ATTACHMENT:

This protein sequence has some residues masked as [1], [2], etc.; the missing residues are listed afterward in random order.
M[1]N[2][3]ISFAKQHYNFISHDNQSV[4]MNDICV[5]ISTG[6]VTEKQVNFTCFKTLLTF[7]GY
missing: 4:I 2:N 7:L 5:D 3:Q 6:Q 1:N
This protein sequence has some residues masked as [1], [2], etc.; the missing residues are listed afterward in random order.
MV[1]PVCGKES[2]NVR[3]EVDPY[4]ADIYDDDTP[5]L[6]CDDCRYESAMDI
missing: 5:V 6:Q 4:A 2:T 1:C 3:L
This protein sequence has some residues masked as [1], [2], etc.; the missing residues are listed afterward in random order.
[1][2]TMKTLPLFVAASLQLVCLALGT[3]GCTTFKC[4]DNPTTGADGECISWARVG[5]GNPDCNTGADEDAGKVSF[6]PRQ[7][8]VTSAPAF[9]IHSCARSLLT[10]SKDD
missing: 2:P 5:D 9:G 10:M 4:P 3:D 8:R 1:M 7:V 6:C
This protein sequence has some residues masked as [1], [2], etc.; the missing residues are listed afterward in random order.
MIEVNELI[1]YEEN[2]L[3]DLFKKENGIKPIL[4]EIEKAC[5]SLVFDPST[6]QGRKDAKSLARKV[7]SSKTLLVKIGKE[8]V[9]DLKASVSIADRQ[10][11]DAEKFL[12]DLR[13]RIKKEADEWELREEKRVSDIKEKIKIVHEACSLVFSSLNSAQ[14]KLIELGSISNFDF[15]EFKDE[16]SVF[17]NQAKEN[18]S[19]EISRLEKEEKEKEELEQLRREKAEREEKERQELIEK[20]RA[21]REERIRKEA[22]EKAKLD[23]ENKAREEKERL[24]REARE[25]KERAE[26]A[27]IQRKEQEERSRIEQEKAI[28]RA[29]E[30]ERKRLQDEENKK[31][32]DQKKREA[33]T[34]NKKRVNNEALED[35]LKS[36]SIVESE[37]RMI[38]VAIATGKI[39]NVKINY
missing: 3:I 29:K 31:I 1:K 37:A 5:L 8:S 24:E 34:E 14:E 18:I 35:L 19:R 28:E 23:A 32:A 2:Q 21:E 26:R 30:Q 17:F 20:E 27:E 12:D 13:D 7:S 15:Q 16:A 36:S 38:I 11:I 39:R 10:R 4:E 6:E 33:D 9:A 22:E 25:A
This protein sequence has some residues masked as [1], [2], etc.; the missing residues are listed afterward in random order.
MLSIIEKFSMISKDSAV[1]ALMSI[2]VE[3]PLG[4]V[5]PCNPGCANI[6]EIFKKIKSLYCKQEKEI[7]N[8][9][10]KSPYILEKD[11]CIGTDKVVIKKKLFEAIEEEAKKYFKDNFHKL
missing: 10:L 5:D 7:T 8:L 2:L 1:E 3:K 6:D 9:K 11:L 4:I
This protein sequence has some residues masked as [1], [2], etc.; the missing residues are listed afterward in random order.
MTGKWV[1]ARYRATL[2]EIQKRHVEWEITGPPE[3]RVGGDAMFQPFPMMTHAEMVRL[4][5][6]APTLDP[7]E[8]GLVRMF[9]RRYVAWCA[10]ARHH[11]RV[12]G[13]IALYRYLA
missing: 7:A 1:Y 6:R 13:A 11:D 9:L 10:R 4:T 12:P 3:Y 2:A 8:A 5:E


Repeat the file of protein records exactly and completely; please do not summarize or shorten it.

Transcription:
This protein sequence has some residues masked as [1], [2], etc.; the missing residues are listed afterward in random order.
M[1]N[2][3]ISFAKQHYNFISHDNQSV[4]MNDICV[5]ISTG[6]VTEKQVNFTCFKTLLTF[7]GY
missing: 4:I 2:N 7:L 5:D 3:Q 6:Q 1:N
This protein sequence has some residues masked as [1], [2], etc.; the missing residues are listed afterward in random order.
MV[1]PVCGKES[2]NVR[3]EVDPY[4]ADIYDDDTP[5]L[6]CDDCRYESAMDI
missing: 5:V 6:Q 4:A 2:T 1:C 3:L
This protein sequence has some residues masked as [1], [2], etc.; the missing residues are listed afterward in random order.
[1][2]TMKTLPLFVAASLQLVCLALGT[3]GCTTFKC[4]DNPTTGADGECISWARVG[5]GNPDCNTGADEDAGKVSF[6]PRQ[7][8]VTSAPAF[9]IHSCARSLLT[10]SKDD
missing: 2:P 5:D 9:G 10:M 4:P 3:D 8:R 1:M 7:V 6:C
This protein sequence has some residues masked as [1], [2], etc.; the missing residues are listed afterward in random order.
MIEVNELI[1]YEEN[2]L[3]DLFKKENGIKPIL[4]EIEKAC[5]SLVFDPST[6]QGRKDAKSLARKV[7]SSKTLLVKIGKE[8]V[9]DLKASVSIADRQ[10][11]DAEKFL[12]DLR[13]RIKKEADEWELREEKRVSDIKEKIKIVHEACSLVFSSLNSAQ[14]KLIELGSISNFDF[15]EFKDE[16]SVF[17]NQAKEN[18]S[19]EISRLEKEEKEKEELEQLRREKAEREEKERQELIEK[20]RA[21]REERIRKEA[22]EKAKLD[23]ENKAREEKERL[24]REARE[25]KERAE[26]A[27]IQRKEQEERSRIEQEKAI[28]RA[29]E[30]ERKRLQDEENKK[31][32]DQKKREA[33]T[34]NKKRVNNEALED[35]LKS[36]SIVESE[37]RMI[38]VAIATGKI[39]NVKINY
missing: 3:I 29:K 31:I 1:K 37:A 5:L 8:S 24:E 34:E 14:E 18:I 35:L 19:R 28:E 23:A 32:A 2:Q 21:E 26:R 30:Q 17:F 20:E 27:E 12:D 13:D 7:S 15:Q 16:A 36:S 38:I 11:I 39:R 10:R 4:E 6:E 33:D 9:A 22:E 25:A
This protein sequence has some residues masked as [1], [2], etc.; the missing residues are listed afterward in random order.
MLSIIEKFSMISKDSAV[1]ALMSI[2]VE[3]PLG[4]V[5]PCNPGCANI[6]EIFKKIKSLYCKQEKEI[7]N[8][9][10]KSPYILEKD[11]CIGTDKVVIKKKLFEAIEEEAKKYFKDNFHKL
missing: 10:L 5:D 7:T 8:L 2:L 1:E 3:K 6:D 9:K 11:L 4:I
This protein sequence has some residues masked as [1], [2], etc.; the missing residues are listed afterward in random order.
MTGKWV[1]ARYRATL[2]EIQKRHVEWEITGPPE[3]RVGGDAMFQPFPMMTHAEMVRL[4][5][6]APTLDP[7]E[8]GLVRMF[9]RRYVAWCA[10]ARHH[11]RV[12]G[13]IALYRYLA
missing: 7:A 1:Y 6:R 13:A 11:D 9:L 10:R 4:T 12:P 3:Y 2:A 8:A 5:E